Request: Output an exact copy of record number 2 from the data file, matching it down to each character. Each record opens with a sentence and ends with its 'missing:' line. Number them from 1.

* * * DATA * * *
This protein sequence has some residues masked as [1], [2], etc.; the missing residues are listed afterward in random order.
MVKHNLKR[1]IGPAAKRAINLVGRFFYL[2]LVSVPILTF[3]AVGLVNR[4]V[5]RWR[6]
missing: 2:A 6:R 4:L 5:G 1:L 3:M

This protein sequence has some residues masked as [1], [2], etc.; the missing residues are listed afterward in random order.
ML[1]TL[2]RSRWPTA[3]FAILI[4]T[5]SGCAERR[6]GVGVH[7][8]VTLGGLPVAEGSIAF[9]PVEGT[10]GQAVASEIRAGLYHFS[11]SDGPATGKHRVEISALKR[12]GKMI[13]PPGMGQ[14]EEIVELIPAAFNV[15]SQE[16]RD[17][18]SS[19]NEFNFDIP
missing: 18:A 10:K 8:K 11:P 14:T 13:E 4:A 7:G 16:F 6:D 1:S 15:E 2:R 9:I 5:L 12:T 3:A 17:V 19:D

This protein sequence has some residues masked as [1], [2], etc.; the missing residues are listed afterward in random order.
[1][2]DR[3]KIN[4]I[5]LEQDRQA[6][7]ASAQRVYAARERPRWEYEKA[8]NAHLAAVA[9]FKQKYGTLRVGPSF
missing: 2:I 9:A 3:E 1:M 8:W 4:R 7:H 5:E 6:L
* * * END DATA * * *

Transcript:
This protein sequence has some residues masked as [1], [2], etc.; the missing residues are listed afterward in random order.
ML[1]TL[2]RSRWPTA[3]FAILI[4]T[5]SGCAERR[6]GVGVH[7][8]VTLGGLPVAEGSIAF[9]PVEGT[10]GQAVASEIRAGLYHFS[11]SDGPATGKHRVEISALKR[12]GKMI[13]PPGMGQ[14]EEIVELIPAAFNV[15]SQE[16]RD[17][18]SS[19]NEFNFDIP
missing: 18:A 10:K 8:K 11:P 14:T 13:E 4:A 7:G 16:F 6:D 1:S 15:E 2:R 9:I 5:L 12:T 3:A 17:V 19:D